By Humphrey Lin | SQ Staff Writer | SQ Online (2013-14)
The arrival of spring each year brings, as usual, the pleasantries of flowering and leafing plants. Plants which had appeared lifeless during the winter seem to suddenly burst into life, bringing forth vibrant, colorful appendages. The first flower and leaf of spring mark important events in a plant’s life cycle. Exactly when these events occur over the plant’s lifetime can significantly alter its survival and its competitive interaction with other species. Such timing of these life events is called phenology. For years, scientists have documented changes in plant phenology as a result of habitat change, and conducted isolated experiments to create predictions of future behavior. But recent research shows that these experiments may not provide the most accurate predictions.
Phenological shifts have largely been attributed to temperature changes, leading to many controlled, experimental studies in which plants are subjected to various temperature conditions in order to track the impact on their phenology. How accurately these models reflect phenological changes in the real world, however, had not been carefully studied before. In their recent publication in Nature magazine, UC San Diego postdoctoral researcher Lizzie Wolkovich and principle investigator Dr. Elsa Cleland found that small scale warming experiments tend to underpredict plant phenological response to changing climate. This means that current warming experiments are yet unable to accurately predict the magnitude of plant response. This has significant global implications as scientists worldwide try to understand and predict the effects of climate change on the habitat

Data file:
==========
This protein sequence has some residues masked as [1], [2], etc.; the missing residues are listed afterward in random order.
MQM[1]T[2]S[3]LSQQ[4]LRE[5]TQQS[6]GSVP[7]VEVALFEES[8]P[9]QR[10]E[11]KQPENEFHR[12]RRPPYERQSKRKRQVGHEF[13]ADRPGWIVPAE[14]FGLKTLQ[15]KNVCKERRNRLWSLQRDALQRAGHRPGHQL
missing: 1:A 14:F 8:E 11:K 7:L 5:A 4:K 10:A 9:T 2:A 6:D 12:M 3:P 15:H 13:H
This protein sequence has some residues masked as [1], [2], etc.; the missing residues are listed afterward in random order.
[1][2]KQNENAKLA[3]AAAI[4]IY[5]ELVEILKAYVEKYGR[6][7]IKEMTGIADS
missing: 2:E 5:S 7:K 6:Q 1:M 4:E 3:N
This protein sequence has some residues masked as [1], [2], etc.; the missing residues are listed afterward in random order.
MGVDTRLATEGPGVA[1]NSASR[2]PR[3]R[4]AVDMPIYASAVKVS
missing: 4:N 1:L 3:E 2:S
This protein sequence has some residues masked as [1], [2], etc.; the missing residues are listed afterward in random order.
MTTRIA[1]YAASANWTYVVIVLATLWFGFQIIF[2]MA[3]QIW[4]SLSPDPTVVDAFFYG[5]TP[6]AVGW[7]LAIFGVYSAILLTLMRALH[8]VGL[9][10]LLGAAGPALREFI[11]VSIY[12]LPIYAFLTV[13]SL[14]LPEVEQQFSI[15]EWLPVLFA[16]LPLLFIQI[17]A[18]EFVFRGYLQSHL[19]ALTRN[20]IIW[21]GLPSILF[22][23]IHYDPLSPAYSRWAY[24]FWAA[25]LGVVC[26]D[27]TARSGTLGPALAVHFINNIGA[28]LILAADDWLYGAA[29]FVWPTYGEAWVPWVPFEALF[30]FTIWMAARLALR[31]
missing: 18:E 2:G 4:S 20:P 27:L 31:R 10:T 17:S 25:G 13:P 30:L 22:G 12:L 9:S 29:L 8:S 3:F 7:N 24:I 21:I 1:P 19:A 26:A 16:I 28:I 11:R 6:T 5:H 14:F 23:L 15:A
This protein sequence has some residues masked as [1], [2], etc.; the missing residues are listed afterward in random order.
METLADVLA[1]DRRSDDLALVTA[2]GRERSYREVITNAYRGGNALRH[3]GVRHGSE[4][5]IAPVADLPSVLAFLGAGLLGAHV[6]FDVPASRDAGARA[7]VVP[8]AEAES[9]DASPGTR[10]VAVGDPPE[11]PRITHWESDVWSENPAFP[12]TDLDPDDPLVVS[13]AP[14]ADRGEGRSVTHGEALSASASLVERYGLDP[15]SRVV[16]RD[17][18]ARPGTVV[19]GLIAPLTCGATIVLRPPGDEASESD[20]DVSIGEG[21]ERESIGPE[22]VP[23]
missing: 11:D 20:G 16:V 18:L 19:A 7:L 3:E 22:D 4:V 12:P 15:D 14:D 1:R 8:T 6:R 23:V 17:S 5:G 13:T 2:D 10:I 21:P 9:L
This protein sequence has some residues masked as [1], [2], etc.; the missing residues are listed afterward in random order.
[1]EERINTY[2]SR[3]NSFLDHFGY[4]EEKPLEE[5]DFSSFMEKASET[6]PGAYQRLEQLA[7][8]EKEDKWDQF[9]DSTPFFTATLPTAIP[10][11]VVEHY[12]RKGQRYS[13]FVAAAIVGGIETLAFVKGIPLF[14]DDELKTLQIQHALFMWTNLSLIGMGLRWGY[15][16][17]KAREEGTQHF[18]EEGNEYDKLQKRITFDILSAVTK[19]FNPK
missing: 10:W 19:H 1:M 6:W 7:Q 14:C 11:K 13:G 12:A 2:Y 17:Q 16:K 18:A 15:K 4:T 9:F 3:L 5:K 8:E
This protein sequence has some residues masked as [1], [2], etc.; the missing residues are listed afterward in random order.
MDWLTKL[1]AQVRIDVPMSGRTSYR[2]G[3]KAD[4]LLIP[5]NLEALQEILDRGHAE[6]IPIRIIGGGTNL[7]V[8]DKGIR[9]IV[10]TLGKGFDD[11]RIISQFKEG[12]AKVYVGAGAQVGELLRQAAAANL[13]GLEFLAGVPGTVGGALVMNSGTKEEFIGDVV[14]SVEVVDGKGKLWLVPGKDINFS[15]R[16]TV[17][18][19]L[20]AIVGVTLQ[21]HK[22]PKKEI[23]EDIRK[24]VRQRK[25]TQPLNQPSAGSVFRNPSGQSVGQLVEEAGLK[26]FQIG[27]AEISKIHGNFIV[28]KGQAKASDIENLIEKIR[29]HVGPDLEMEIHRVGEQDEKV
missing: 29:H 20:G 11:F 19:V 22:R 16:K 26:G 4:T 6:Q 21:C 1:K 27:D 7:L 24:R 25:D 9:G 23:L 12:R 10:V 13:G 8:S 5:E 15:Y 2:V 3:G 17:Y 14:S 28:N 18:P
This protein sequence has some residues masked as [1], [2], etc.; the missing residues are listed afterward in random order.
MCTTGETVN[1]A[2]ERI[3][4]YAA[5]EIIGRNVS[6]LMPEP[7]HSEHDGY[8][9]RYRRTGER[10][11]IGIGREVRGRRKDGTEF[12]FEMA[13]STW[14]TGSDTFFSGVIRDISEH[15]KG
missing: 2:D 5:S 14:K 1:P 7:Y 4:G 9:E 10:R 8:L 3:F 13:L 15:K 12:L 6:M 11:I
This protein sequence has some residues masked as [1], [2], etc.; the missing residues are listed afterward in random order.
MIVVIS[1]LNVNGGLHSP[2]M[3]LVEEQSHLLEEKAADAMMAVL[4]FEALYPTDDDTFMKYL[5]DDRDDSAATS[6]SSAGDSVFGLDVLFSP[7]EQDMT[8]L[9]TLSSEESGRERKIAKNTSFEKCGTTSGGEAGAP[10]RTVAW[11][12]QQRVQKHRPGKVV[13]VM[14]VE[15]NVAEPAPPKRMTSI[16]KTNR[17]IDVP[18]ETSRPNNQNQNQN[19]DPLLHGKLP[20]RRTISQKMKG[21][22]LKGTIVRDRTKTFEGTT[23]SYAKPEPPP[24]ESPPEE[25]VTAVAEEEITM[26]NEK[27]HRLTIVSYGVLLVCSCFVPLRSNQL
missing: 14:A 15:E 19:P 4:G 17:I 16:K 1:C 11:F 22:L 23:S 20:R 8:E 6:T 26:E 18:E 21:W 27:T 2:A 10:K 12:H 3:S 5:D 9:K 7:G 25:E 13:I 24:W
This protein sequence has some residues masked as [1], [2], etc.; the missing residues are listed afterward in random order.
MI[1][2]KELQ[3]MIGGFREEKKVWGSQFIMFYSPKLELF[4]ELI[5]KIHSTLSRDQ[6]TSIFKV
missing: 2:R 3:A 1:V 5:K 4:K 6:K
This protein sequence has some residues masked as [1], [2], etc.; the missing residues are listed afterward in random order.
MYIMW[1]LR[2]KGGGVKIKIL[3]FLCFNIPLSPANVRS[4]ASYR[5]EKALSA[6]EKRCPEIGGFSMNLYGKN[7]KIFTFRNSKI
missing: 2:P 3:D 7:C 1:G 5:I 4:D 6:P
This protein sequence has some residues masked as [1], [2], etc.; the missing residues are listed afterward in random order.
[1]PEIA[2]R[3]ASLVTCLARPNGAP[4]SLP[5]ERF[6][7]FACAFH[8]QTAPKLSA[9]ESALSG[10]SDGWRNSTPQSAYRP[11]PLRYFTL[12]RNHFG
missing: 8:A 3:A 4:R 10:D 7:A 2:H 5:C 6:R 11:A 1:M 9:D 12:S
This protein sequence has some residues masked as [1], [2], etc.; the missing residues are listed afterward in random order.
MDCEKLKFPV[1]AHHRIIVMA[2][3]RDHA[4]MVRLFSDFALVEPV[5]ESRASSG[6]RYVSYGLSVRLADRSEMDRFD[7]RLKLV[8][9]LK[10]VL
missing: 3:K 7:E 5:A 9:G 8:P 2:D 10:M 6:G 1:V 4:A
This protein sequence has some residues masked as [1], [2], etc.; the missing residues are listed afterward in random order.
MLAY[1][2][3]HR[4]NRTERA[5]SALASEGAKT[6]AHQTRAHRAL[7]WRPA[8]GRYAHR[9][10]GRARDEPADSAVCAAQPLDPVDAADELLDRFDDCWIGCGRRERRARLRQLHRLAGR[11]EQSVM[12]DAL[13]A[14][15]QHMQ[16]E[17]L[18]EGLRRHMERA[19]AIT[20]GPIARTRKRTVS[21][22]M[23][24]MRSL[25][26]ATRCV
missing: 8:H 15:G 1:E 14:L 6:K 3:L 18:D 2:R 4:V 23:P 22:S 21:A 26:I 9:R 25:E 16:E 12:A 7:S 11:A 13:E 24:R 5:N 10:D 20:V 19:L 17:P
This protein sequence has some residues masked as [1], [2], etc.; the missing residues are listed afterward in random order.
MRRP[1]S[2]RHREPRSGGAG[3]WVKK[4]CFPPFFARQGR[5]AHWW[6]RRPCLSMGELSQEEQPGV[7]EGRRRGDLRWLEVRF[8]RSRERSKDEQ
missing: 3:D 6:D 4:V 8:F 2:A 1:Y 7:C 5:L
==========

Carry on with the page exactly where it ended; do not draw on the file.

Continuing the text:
“[We found that] we cannot fully explain the observed responses based solely on the experiment data,” Dr. Cleland said. To assess the discrepancy between what scientists see in small scale experiments and what they observe in real life, Wolkovich and Cleland used a data synthesis technique. Collaborating with over 20 research groups worldwide, they gathered from them both small scale experimental data and observational field data. The studies concerned abundant plant species of the temperate zone whose timing of the first flowering and first leaf were documented according to number of days of shift per degree change (for example, flowering 7 days earlier per one degree temperature rise). Compiling and comparing the data, Wolkovich and Cleland found that in small scale warming experiments, these shifts were significantly smaller in magnitude.
Wolkovich and Cleland offer two hypotheses for these staggering discrepancies: First, it may be that additional global factors such as rainfall, nitrogen deposition, and invasive species, which are not accounted for in controlled experiments, impact phenology.
“Very little attention is paid to factors changing alongside temperature,” Dr. Cleland said.
Second, temperature changes in warming experiments may not accurately reflect temperature changes in nature. “In natural environments, plants experience changes in temperature extremes, maximum and minimum temperature, and temperature difference between night and day,” Dr. Cleland said. “All of these nuances may be influencing phenology.” Most warming experiments track only the mean temperature change over time, and not these subtleties. In light of the found discrepancies, Dr. Cleland proposes that researchers carefully measure and archive the climate data beyond just mean temperature change.
This finding has important implications for the field of plant ecology. “The ultimate goal is to understand how systems will respond, and predict into the future,” Dr. Cleland said. “Right now, we are accurately predicting the direction of phenological change, but not the magnitude.” This research finding reveals the challenge of accurately modeling nature and its many subtleties and complexities. “It really challenges us to continue to delve deeper into the mechanisms that underlie realistic responses,” Dr. Cleland said.